Wednesday, February 2, 2011

“A Note on Tights”; or, Anne Sutherland, part II

While researching Anne Sutherland, I discovered that at some point in the late 1880s or early 1890s she was one of many actresses who posed for photographs which were given away in packages of Newsboy tobacco. The photos were usually somewhat racy by contemporary standards, with the theatricality of the costumes and poses serving to excuse the impropriety.

If this was not enough, I then stumbled across an article in H. L. Menken’s groundbreaking American Mercury titled “A Note on Tights” in which the author revisits these postcards from his youth. Included is his assessment of Anne Bland Sutherland’s portrait. If this was not sufficient, when I realized the author was Carl Van Vechten—an important figure in the Harlem Renaissance, Gertrude Stein’s literary executor, and a photographer in his own right—I was hooked, and knew I would be excerpting the passage on Sutherland in full, rather than simply relying on it for information. Van Vechten writes:

“I picked up Anne Sutherland, garbed in martial costume, with helmet, velvet armor and trappings, tights fitting close to the full but symmetrical legs, and high boots. She was about to draw her sword, and her expression was as vigilant and as dauntless as that of Carpentier in the second round. Anne Sutherland, who now lives such a quiet life in the country, returning to New York occasionally to play the part of a middle-aged adventuress in some melodrama! Memory stood by my side and whispered that Miss Sutherland had begun her career with operatic aspirations: she went, indeed, to Germany to study Brünnhilde. Dreams and circumstances once more came into conflict, however, and it was not long before she found herself playing principal boy in the burlesque companies of E. E. Rice, who will be remembered as the entrepreneur of “Evangeline” and “1492”: this was the period of the cigarette pictures. Still later she elected to become an emotional actress and broke china in the third act with great sweeps of elemental passion. A extraordinary career, and it will soon be forgotten, I muttered, unless somebody puts it into a novel, and I fell to musing as to who should do this now that James Huneker was dead.”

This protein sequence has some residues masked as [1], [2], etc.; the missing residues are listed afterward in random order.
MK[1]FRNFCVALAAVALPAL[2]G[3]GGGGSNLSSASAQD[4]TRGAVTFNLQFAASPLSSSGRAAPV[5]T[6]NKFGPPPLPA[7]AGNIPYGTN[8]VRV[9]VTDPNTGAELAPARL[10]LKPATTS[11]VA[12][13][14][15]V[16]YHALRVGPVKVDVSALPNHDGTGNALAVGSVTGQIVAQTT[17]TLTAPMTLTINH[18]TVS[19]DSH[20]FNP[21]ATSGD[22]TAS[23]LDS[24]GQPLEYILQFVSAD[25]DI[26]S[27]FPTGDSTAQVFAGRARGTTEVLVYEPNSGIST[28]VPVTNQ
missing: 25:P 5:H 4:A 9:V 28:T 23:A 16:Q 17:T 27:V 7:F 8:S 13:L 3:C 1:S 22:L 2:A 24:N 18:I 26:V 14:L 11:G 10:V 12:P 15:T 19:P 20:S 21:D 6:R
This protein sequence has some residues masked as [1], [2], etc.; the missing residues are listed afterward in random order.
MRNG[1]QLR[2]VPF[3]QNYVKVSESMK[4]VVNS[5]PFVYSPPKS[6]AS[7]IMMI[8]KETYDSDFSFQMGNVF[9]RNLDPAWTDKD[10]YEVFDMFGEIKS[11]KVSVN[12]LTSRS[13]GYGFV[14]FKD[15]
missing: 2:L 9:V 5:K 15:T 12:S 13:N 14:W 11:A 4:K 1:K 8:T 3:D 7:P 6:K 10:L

Later Van Vechten mused on another actress that “Like Anne Sutherland, she is not forgotten.” Anne Bland Sutherland appears to have posed for more than one of these images; presumably they paid quite well. In an earlier image for Lone Jack tobacco she is equally exposed, though her outfit makes her seem less majestic than the one above. But if I had to pick a second favorite, it would be this one:
There are other surviving photos of Anne on stage, in costume, and a copy of at least one other absolutely lovely promotional photo, which she has autographed. As of yet, I have found none of Josie (though a skipping rope artist who appeared on Vaudeville, with the same name shows up) or of the other siblings.

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